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General Freshwater Discussion For all topics relating to freshwater fish to the in's and out's of maintaining a freshwater tank.

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Old 05-22-2019, 12:40 PM   #1
Karin
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Default Found Driftwood?

the more i look at it, i am thinking it may be pine after all, even though i can't smell it...

what do you think?





the lighter areas are where i scraped squishy bits off...
ah heck, i'll just go drill a hole in it and see what the inside smells like.
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Old 05-22-2019, 12:57 PM   #2
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yeah, the internal color is right for pine, smell, probably. not 100% sure. it smells - green. i am not liking how the outside is aging much faster than the inside, so what exact wood it is, is moot.

so much for that.

i'll have to look through my stash of driftwood to see if there is anything else of a size and complexity i like.

naturally, the dog has chewed up the last two nice pieces of hardwood i've found (better than the furniture i suppose )
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Old 05-22-2019, 03:16 PM   #3
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Default Found Driftwood?

You can still use pines, junipers and many other softwoods, and probably many will disagree with me on that point; it all comes down to the age of the wood. Everything in it's entirety has to be dead, essentially at a cellular level throughout the piece, none can be left in tact.
Over the many years in the hobby, though a while it has been since doing; I have used almost anything and had it work for years in tanks without any negative ramifications.
Key things I always make sure of being, the wood is consistently dead, no fresh or possible living structure deep into it's core. I would then submerge in a container large enough for it, usually a 55gal plastic drum; and leave it for the course of a winter for it to completely freeze, so that the ice may do the work of breaking the remaining structure of any cells left intact.
Once spring rolls around I will give it a thorough scrubbing and once over with a wire brush and leave it in an area that will remain dry majority of the time, catch a bit of breeze or wind and in a very sunny area; to allow the wood to cure. A black or dark backdrop will increase the efficiency, but I leave it for 3-6months or more anyways.
Once baking is done, I submerge once more for a few weeks, using a bit of bleach or salt to make sure there are no hitchhikers deep within, then pressure wash entirely to remove all loose or rotting portions. I don't recommend it to anyone unless they are willing to make mistakes and learn from them, and though it takes a year or more for me to process a piece; it has worked for me for many years..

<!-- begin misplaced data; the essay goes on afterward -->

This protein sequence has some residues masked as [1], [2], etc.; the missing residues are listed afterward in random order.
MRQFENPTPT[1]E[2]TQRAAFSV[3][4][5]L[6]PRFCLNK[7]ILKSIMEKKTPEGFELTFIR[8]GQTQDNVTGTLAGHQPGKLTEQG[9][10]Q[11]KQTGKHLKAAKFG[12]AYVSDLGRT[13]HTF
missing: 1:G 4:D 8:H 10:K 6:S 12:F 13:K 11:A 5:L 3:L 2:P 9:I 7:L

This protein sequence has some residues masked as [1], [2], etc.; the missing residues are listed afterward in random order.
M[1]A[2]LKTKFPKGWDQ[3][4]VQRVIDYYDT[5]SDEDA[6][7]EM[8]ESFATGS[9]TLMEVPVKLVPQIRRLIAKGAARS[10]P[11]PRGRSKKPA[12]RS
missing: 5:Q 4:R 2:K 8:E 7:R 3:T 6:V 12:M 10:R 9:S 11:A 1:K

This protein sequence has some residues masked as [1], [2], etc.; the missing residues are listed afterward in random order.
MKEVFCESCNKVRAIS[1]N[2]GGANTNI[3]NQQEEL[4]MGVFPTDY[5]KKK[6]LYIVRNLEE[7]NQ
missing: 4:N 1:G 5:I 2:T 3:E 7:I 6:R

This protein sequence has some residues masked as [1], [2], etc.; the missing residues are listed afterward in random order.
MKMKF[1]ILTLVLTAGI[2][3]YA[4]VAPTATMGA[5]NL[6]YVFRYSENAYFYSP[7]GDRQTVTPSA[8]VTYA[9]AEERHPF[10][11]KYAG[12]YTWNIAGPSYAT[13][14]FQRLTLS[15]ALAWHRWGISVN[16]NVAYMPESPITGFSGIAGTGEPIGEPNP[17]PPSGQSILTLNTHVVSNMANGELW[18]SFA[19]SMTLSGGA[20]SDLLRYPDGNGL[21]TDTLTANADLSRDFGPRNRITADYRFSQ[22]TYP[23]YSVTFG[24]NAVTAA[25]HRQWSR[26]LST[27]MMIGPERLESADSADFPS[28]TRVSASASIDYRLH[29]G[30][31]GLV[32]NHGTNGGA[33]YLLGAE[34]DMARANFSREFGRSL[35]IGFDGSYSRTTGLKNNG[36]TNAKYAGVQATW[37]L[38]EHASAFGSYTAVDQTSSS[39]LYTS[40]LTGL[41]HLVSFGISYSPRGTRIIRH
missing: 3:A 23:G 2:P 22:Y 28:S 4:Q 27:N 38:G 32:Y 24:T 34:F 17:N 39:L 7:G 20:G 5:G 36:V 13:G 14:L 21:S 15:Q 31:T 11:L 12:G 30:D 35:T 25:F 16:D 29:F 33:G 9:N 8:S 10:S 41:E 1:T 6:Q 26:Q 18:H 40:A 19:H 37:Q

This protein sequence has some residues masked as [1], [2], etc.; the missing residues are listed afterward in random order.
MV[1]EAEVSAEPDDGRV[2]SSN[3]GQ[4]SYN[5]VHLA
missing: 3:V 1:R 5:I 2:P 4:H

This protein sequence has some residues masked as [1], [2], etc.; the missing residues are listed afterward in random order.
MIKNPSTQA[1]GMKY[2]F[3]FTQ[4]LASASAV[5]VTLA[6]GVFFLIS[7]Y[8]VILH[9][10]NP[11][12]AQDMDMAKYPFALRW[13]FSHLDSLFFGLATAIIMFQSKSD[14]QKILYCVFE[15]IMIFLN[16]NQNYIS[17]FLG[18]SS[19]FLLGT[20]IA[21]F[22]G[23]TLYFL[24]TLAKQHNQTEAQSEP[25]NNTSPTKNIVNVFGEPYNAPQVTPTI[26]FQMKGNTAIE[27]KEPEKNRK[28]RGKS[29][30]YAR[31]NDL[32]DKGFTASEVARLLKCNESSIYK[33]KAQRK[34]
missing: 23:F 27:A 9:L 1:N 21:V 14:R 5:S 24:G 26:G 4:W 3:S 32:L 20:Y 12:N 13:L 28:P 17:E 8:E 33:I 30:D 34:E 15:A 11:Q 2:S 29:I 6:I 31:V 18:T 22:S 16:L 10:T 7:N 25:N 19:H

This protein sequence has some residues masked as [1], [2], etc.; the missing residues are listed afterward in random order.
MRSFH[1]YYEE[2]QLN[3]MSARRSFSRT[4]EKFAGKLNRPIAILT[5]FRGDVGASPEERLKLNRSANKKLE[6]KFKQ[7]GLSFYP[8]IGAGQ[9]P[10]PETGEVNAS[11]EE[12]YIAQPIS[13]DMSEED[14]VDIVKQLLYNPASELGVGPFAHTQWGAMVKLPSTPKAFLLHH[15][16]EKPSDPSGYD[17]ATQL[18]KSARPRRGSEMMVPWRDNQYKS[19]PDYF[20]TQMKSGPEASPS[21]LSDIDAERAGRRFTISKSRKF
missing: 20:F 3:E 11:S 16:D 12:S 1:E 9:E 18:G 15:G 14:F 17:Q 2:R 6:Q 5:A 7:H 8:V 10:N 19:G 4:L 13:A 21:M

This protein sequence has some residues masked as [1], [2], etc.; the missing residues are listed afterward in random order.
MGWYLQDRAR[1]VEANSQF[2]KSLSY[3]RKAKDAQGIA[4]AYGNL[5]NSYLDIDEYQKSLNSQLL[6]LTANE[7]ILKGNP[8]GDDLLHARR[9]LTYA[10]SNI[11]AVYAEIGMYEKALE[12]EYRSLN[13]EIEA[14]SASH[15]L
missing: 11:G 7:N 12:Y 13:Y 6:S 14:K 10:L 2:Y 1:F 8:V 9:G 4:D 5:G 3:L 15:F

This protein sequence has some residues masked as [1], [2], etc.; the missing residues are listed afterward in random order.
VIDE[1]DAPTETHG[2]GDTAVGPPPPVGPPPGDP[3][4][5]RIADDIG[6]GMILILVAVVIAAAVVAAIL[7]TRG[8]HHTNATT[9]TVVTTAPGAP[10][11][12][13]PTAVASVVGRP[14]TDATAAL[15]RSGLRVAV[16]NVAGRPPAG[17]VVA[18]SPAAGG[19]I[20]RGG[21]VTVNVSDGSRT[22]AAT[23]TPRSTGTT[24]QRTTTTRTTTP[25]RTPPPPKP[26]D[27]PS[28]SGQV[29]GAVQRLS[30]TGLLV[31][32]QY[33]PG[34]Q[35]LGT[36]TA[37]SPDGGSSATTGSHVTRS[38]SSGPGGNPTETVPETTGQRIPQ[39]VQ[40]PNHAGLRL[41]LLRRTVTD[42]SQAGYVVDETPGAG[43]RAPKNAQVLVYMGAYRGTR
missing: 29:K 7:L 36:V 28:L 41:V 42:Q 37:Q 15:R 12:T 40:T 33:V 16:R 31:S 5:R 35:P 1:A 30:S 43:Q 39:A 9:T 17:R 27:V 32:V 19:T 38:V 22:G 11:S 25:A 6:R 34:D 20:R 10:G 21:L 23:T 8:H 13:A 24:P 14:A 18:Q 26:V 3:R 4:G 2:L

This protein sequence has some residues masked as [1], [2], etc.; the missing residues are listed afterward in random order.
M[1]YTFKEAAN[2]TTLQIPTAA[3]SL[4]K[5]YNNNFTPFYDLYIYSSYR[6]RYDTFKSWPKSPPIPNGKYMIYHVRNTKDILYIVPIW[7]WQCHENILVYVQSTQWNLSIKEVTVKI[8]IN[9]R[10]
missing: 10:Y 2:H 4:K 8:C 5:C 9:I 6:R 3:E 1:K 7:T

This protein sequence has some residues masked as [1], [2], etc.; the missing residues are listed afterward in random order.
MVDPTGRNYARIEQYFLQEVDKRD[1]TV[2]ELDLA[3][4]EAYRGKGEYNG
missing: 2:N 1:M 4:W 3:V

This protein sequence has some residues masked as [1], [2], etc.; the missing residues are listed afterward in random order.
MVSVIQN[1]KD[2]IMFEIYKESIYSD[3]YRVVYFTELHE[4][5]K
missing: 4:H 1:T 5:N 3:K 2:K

Although I still don't like to use most pines, spruce, and junipers.. I do occaisionally use some cedars. There are several woods that have many claims against them being toxic, but have not happened across any as of yet, and always test the ones I don't recognize with pond dwellers first, like seed shrimp, daphnia, snails, various beetles and nymphs before checking with some fish species.. but I also have several ponds at my disposal for such experimentation. All in all, hardwoods are far better, but I love the roots of many tree species and until petrified, are all quite soft woods to use but has not hindered me as of yet.

Edit: I should add that you should avoid using pieces found in skeptical areas, downstream of mining area's, near major shale deposits, near any industrial plants of any sort (just to be safe), and if you have access to a large kiln or oven, or have the ability to build a solar kiln which is not entirely complicated; even fresh pieces can be processed in a few days to a week if you can achieve about 900-2000*f, a few weeks to a month if less. Maple cured at 1200*f for two weeks turns a beautiful walnut colour and is as pourous as the fine honeycomb of a cars catalytic converter, an amazing amount of surface area for bacteria and biofilm to accumulate, but obviously not as simple a method to achieve and well.. a hardwood.


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Last edited by Jeepcarpenter; 05-22-2019 at 03:35 PM..
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Old 05-22-2019, 03:57 PM   #4
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You remind me i have a tree root i've had in the garden for two years. just gotta decide if it is worth chopping up...

the above piece of wood will likely go into a terrarium. as soon as i run into another tank that isn't too big.

solar oven. hmmmm
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